When you start dating the love of your life, you want to share it with the people closest to you. Sadly, 18-year-old Leah Menzies couldn't do that. Her mother died when she was 7, so she would never have the chance to meet the young woman's boyfriend, Thomas McLeodd. But by a twist of fate, it turns out Thomas had already met Leah's mom when he was just 3 years old. Leah's mom was Thomas' kindergarten teacher.

The couple, who have been dating for seven months, made this realization during a visit to McCleodd's house. When Menzies went to meet his family for the first time, his mom (in true mom fashion) insisted on showing her a picture of him making a goofy face. When they brought out the picture, McLeodd recognized the face of his teacher as that of his girlfriend's mother.

Menzies posted about the realization moment on TikTok. "Me thinking my mum (who died when I was 7) will never meet my future boyfriend," she wrote on the video. The video shows her and McLeodd together, then flashes to the kindergarten class picture.

“He opens this album and then suddenly, he’s like, ‘Oh my God. Oh my God — over and over again,” Menzies told TODAY. “I couldn’t figure out why he was being so dramatic.”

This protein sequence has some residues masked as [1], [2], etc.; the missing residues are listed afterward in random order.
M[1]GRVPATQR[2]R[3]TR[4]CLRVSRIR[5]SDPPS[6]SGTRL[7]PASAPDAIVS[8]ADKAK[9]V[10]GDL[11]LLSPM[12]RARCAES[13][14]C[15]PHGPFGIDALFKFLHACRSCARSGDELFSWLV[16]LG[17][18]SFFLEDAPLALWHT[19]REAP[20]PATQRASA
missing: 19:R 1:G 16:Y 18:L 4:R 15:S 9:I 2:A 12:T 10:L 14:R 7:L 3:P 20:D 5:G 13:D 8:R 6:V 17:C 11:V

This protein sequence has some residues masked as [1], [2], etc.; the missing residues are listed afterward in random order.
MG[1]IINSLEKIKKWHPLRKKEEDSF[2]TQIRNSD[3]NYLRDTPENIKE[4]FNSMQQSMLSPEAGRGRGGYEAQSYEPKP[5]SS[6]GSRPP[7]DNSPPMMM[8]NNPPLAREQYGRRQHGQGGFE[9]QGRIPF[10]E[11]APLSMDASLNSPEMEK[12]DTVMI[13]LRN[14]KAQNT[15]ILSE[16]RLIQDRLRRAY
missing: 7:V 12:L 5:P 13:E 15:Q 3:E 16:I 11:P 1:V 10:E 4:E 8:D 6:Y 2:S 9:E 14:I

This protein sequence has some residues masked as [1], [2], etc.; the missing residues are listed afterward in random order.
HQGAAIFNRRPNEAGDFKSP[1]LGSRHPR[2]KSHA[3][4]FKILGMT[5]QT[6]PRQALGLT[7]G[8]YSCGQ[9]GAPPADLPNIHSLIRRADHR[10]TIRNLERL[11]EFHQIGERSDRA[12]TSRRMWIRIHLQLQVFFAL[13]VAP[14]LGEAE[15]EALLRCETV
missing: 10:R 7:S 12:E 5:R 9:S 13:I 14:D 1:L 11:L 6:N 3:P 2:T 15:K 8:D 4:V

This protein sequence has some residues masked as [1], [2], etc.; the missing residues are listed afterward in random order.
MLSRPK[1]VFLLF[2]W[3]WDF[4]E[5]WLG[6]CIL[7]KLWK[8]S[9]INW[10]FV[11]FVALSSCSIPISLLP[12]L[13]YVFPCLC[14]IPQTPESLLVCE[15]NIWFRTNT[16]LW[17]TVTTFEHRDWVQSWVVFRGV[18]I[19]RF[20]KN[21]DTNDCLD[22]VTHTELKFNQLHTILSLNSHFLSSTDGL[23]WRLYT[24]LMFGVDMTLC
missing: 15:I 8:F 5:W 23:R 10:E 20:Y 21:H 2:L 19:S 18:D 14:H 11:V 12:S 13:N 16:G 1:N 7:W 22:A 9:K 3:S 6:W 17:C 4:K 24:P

Obviously, Menzies is taking great comfort in knowing that even though her mother is no longer here, they can still maintain a connection. I know how important it was for me to have my mom accept my partner, and there would definitely be something missing if she wasn't here to share in my joy. It's also really incredible to know that Menzies' mother had a hand in making McLeodd the person he is today, even if it was only a small part.

@speccylee

Found out through this photo in his photo album. A moment straight out of a movie 🥲

♬ iris - 🫶

“It’s incredible that that she knew him," Menzies said. "What gets me is that she was standing with my future boyfriend and she had no idea.”

Since he was only 3, McLeodd has no actual memory of Menzies' mother. But his own mother remembers her as “kind and really gentle.”

The TikTok has understandably gone viral and the comments are so sweet and positive.

"No the chills I got omggg."

"This is the cutest thing I have watched."

"It’s as if she remembered some significance about him and sent him to you. Love fate 😍✨"

In the caption of the video, she said that discovering the connection between her boyfriend and her mom was "straight out of a movie." And if you're into romantic comedies, you're definitely nodding along right now.